To determine, how incidence rates of myocardial injury and infarction would differ when only using hscTnT change metric and ECG evidence of myocardial ischemia, but without adjudication, we then compared a total of 11 absolute and relative hscTnT change metrics. These absolute and relative hscTnT change metrics had been proposed in the literature as diagnostic cutoffs for acute MI in patients with acute chest pain presenting to the emergency department. Some hscTnT metrics were too stringent and resulted in lower call rate compared to the contemporary cTnI assay (eg, postoperative hscTnT >99th percentile if baseline <99th percentile), and some were overly broad, such as simply relying on a postoperative hscTnT elevation >99th percentile without comparison to the preoperative baseline value. Most hscTnT change metrics, however, resulted in a markedly higher call rate of postoperative myocardial injury and infarction. However, the call rate may even be higher if clinicians use different approaches.13

Short-term mortality (6-month) risk was increased 3- to 5-fold when patients experienced a postoperative hscTnT increase and this effect was rather consistent regardless of the hscTnT change metric used. Of note, as we have shown previously preoperatively elevated hscTnT above the 99th percentile, an indicator of elevated cardiovascular risk, was independently associated with both short- and long-term mortality.5 The multicenter vascular events in noncardiac surgery patients cohort evaluation study showed conclusively that isolated postoperative cTn elevations are associated with an increased risk for 30-day morbidity and mortality, yet vascular events in the noncardiac surgery patient cohort evaluation study did not collect preoperative blood samples and was thus unable to definitively determine if these cTn elevations were new or in a rising/falling pattern.9,29 Our study now provides definitive evidence that both myocardial injury and MI detected and quantified by comparing baseline and peak postoperative hscTnT samples markedly influence postoperative cardiovascular outcomes.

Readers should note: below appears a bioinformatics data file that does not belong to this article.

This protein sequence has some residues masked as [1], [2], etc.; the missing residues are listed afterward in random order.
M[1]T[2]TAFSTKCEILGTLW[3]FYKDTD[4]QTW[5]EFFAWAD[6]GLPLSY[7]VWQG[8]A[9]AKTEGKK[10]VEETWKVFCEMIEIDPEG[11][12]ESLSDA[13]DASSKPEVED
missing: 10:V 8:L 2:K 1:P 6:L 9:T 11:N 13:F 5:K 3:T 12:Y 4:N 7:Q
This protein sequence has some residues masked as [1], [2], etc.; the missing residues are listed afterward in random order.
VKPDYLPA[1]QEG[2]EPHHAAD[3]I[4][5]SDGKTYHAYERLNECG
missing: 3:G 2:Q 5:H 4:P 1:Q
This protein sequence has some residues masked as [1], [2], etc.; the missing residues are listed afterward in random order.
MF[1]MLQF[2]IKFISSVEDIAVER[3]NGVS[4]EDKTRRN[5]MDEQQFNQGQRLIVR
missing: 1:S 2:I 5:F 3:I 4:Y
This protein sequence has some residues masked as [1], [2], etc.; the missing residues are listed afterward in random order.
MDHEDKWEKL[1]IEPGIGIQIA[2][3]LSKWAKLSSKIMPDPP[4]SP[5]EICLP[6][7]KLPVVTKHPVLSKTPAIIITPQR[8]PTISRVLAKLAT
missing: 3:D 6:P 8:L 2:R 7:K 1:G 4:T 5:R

The definitive value of the 99th percentile for the hscTnT assay is currently under discussion: we used the published sex-specific values of 10 ng/L for women and 14.5 ng/L for men.16 However, others recommend higher values, 13 ng/L for women and 20 ng/L for men. Because this is an area of active investigation, reference values may change in the future and thus influence the validity of our results. Furthermore, comparisons to hscTnI assays have not been published and would be very informative, as many hospitals use hscTnI and not hscTnT.